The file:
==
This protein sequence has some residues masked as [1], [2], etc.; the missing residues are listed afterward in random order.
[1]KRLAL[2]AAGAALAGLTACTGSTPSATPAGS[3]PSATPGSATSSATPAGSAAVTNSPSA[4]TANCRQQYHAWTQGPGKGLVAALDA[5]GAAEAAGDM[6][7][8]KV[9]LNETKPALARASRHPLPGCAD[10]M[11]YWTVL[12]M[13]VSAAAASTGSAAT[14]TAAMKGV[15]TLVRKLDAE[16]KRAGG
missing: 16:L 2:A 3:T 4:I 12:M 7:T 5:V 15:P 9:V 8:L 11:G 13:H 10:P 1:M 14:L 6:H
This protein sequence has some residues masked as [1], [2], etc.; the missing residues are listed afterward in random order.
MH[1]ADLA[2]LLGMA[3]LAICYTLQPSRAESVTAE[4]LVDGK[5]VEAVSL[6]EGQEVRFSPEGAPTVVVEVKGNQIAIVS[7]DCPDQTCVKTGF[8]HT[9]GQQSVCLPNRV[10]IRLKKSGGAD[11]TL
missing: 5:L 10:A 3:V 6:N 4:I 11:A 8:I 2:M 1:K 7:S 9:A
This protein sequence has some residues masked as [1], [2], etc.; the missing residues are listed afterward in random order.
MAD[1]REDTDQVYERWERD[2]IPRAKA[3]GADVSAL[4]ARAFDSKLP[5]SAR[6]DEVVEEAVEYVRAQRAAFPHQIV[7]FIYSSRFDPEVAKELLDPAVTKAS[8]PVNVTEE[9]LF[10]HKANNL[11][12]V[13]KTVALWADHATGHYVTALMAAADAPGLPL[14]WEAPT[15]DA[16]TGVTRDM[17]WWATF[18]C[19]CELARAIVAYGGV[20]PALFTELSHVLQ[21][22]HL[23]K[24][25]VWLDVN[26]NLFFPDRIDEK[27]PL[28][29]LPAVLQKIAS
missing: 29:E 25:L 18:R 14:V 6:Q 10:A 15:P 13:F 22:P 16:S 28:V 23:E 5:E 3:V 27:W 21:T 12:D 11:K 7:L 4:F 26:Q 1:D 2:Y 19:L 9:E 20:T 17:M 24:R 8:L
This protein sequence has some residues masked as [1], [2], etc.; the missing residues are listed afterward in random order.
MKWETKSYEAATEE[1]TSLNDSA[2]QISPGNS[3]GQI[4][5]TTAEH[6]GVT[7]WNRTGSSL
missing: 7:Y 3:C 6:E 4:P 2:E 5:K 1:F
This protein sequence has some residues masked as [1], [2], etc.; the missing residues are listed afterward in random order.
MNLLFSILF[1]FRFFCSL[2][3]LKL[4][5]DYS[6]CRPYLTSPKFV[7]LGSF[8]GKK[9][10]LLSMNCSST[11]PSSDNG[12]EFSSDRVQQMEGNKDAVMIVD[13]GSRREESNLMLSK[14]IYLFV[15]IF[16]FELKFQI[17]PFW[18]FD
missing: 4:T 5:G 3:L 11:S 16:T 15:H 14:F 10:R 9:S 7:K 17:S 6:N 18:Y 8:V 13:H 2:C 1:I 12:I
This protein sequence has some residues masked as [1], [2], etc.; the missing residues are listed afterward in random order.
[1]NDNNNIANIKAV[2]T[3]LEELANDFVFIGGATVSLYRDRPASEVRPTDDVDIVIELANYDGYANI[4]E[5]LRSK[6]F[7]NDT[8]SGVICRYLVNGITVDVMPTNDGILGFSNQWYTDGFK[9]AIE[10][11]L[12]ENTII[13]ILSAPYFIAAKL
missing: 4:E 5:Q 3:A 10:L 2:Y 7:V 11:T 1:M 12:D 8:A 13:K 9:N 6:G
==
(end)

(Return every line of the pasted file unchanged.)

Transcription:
This protein sequence has some residues masked as [1], [2], etc.; the missing residues are listed afterward in random order.
[1]KRLAL[2]AAGAALAGLTACTGSTPSATPAGS[3]PSATPGSATSSATPAGSAAVTNSPSA[4]TANCRQQYHAWTQGPGKGLVAALDA[5]GAAEAAGDM[6][7][8]KV[9]LNETKPALARASRHPLPGCAD[10]M[11]YWTVL[12]M[13]VSAAAASTGSAAT[14]TAAMKGV[15]TLVRKLDAE[16]KRAGG
missing: 16:L 2:A 3:T 4:I 12:M 7:T 5:V 15:P 9:V 8:L 11:G 13:H 10:P 1:M 14:L 6:H
This protein sequence has some residues masked as [1], [2], etc.; the missing residues are listed afterward in random order.
MH[1]ADLA[2]LLGMA[3]LAICYTLQPSRAESVTAE[4]LVDGK[5]VEAVSL[6]EGQEVRFSPEGAPTVVVEVKGNQIAIVS[7]DCPDQTCVKTGF[8]HT[9]GQQSVCLPNRV[10]IRLKKSGGAD[11]TL
missing: 5:L 10:A 3:V 6:N 4:I 11:A 8:I 2:M 1:K 7:S 9:A
This protein sequence has some residues masked as [1], [2], etc.; the missing residues are listed afterward in random order.
MAD[1]REDTDQVYERWERD[2]IPRAKA[3]GADVSAL[4]ARAFDSKLP[5]SAR[6]DEVVEEAVEYVRAQRAAFPHQIV[7]FIYSSRFDPEVAKELLDPAVTKAS[8]PVNVTEE[9]LF[10]HKANNL[11][12]V[13]KTVALWADHATGHYVTALMAAADAPGLPL[14]WEAPT[15]DA[16]TGVTRDM[17]WWATF[18]C[19]CELARAIVAYGGV[20]PALFTELSHVLQ[21][22]HL[23]K[24][25]VWLDVN[26]NLFFPDRIDEK[27]PL[28][29]LPAVLQKIAS
missing: 29:E 25:L 18:R 14:V 6:Q 10:A 15:P 13:F 22:P 16:S 28:V 23:E 5:E 3:V 27:W 21:T 12:D 11:K 7:L 4:F 26:Q 1:D 2:Y 19:L 9:E 20:T 17:M 24:R 8:L
This protein sequence has some residues masked as [1], [2], etc.; the missing residues are listed afterward in random order.
MKWETKSYEAATEE[1]TSLNDSA[2]QISPGNS[3]GQI[4][5]TTAEH[6]GVT[7]WNRTGSSL
missing: 7:Y 3:C 6:E 4:P 2:E 5:K 1:F
This protein sequence has some residues masked as [1], [2], etc.; the missing residues are listed afterward in random order.
MNLLFSILF[1]FRFFCSL[2][3]LKL[4][5]DYS[6]CRPYLTSPKFV[7]LGSF[8]GKK[9][10]LLSMNCSST[11]PSSDNG[12]EFSSDRVQQMEGNKDAVMIVD[13]GSRREESNLMLSK[14]IYLFV[15]IF[16]FELKFQI[17]PFW[18]FD
missing: 4:T 5:G 3:L 11:S 16:T 15:H 14:F 10:R 9:S 7:K 17:S 6:N 18:Y 8:V 13:H 2:C 1:I 12:I
This protein sequence has some residues masked as [1], [2], etc.; the missing residues are listed afterward in random order.
[1]NDNNNIANIKAV[2]T[3]LEELANDFVFIGGATVSLYRDRPASEVRPTDDVDIVIELANYDGYANI[4]E[5]LRSK[6]F[7]NDT[8]SGVICRYLVNGITVDVMPTNDGILGFSNQWYTDGFK[9]AIE[10][11]L[12]ENTII[13]ILSAPYFIAAKL
missing: 4:E 5:Q 3:A 10:L 2:Y 7:V 11:T 1:M 12:D 8:A 13:K 9:N 6:G